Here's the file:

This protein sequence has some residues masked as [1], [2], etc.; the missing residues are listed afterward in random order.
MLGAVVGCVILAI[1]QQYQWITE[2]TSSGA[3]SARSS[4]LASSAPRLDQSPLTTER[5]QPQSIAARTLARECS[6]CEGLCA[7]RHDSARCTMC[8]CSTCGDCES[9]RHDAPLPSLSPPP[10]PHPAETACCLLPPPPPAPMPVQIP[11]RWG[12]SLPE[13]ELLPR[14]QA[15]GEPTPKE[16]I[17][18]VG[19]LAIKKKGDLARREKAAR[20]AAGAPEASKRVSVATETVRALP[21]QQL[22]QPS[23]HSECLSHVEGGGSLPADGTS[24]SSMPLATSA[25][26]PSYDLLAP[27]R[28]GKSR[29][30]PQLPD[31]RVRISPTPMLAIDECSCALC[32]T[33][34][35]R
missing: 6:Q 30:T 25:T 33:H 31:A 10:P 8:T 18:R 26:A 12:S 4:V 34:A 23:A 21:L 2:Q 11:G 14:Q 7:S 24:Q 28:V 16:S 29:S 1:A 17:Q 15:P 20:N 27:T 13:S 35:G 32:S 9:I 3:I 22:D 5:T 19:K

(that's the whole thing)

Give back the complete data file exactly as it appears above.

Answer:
This protein sequence has some residues masked as [1], [2], etc.; the missing residues are listed afterward in random order.
MLGAVVGCVILAI[1]QQYQWITE[2]TSSGA[3]SARSS[4]LASSAPRLDQSPLTTER[5]QPQSIAARTLARECS[6]CEGLCA[7]RHDSARCTMC[8]CSTCGDCES[9]RHDAPLPSLSPPP[10]PHPAETACCLLPPPPPAPMPVQIP[11]RWG[12]SLPE[13]ELLPR[14]QA[15]GEPTPKE[16]I[17][18]VG[19]LAIKKKGDLARREKAAR[20]AAGAPEASKRVSVATETVRALP[21]QQL[22]QPS[23]HSECLSHVEGGGSLPADGTS[24]SSMPLATSA[25][26]PSYDLLAP[27]R[28]GKSR[29][30]PQLPD[31]RVRISPTPMLAIDECSCALC[32]T[33][34][35]R
missing: 6:Q 30:T 25:T 33:H 31:A 10:P 8:T 18:R 26:A 12:S 4:V 34:A 23:A 21:L 2:Q 11:G 14:Q 7:S 24:Q 28:V 16:S 29:S 1:A 17:Q 15:P 20:N 27:T 13:S 35:G 32:S 9:I 3:I 22:D 5:T 19:K